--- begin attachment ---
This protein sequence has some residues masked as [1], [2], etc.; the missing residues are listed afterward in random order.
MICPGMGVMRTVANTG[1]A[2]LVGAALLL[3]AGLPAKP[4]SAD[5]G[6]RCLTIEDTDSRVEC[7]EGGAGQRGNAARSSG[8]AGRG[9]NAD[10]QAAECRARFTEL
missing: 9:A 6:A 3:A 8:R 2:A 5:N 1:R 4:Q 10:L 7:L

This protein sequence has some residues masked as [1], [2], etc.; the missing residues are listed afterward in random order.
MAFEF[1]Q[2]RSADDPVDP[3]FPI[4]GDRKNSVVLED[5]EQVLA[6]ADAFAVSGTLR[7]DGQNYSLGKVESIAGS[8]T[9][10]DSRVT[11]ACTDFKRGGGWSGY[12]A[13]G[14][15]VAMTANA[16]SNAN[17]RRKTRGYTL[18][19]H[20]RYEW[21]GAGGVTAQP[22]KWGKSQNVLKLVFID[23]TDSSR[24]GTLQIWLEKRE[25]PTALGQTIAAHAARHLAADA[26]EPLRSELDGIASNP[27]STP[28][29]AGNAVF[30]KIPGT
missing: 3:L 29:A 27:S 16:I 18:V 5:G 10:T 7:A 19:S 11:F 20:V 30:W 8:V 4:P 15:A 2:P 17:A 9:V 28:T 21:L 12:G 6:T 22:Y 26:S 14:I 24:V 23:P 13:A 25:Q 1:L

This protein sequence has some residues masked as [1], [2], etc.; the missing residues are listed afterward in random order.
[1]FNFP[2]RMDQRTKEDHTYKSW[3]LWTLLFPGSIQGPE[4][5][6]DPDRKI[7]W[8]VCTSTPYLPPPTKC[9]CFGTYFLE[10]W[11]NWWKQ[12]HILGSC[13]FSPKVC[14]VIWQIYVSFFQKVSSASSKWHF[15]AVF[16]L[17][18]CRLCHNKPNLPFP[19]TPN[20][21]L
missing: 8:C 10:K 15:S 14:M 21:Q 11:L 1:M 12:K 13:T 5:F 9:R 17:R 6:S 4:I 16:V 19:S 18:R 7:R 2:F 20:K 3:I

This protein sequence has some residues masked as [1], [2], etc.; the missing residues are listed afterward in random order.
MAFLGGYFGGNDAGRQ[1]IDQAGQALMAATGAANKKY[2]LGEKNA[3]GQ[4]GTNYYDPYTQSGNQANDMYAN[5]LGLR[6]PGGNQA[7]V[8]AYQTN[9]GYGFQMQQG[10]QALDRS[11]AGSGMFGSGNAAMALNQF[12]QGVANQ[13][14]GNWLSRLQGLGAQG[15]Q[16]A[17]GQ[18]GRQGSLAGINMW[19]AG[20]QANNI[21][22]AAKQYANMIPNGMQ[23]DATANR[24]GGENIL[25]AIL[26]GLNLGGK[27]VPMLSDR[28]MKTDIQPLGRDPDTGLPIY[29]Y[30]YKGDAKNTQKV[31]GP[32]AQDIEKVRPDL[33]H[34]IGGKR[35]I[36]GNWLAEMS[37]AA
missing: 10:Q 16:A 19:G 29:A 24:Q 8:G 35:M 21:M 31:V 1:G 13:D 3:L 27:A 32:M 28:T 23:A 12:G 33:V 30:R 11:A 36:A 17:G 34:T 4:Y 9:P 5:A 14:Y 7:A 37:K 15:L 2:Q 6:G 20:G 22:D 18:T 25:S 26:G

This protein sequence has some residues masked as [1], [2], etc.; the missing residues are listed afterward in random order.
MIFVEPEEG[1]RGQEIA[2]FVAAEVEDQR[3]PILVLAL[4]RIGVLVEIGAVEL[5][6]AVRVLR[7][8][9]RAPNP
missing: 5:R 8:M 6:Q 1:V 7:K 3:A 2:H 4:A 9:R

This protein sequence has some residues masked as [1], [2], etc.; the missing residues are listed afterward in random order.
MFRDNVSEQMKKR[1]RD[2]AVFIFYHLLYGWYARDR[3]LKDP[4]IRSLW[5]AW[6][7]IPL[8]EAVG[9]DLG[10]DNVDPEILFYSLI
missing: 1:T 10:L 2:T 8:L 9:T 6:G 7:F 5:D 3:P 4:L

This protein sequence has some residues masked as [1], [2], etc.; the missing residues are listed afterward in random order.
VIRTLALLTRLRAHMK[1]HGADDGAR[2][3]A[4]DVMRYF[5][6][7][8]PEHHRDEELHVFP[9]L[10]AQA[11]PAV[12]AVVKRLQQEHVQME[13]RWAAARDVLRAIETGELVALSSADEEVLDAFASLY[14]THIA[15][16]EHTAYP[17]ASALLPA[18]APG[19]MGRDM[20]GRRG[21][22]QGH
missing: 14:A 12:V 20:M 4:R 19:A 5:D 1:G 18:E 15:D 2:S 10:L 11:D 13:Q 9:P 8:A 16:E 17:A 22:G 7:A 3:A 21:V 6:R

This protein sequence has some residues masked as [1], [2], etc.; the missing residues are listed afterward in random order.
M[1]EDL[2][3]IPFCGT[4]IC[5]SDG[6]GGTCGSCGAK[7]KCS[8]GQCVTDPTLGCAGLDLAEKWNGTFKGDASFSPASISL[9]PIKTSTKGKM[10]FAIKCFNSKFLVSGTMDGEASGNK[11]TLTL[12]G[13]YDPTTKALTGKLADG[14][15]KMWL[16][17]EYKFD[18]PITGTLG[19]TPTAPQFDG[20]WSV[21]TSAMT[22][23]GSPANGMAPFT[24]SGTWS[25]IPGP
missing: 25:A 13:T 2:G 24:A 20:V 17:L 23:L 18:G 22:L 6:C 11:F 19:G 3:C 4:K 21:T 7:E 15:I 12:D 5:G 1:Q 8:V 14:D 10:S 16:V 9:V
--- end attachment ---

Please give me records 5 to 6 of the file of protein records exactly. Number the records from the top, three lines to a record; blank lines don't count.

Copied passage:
This protein sequence has some residues masked as [1], [2], etc.; the missing residues are listed afterward in random order.
MIFVEPEEG[1]RGQEIA[2]FVAAEVEDQR[3]PILVLAL[4]RIGVLVEIGAVEL[5][6]AVRVLR[7][8][9]RAPNP
missing: 5:R 8:M 6:Q 1:V 7:K 3:A 2:H 4:A 9:R

This protein sequence has some residues masked as [1], [2], etc.; the missing residues are listed afterward in random order.
MFRDNVSEQMKKR[1]RD[2]AVFIFYHLLYGWYARDR[3]LKDP[4]IRSLW[5]AW[6][7]IPL[8]EAVG[9]DLG[10]DNVDPEILFYSLI
missing: 1:T 10:L 2:T 8:L 9:T 6:G 7:F 5:D 3:P 4:L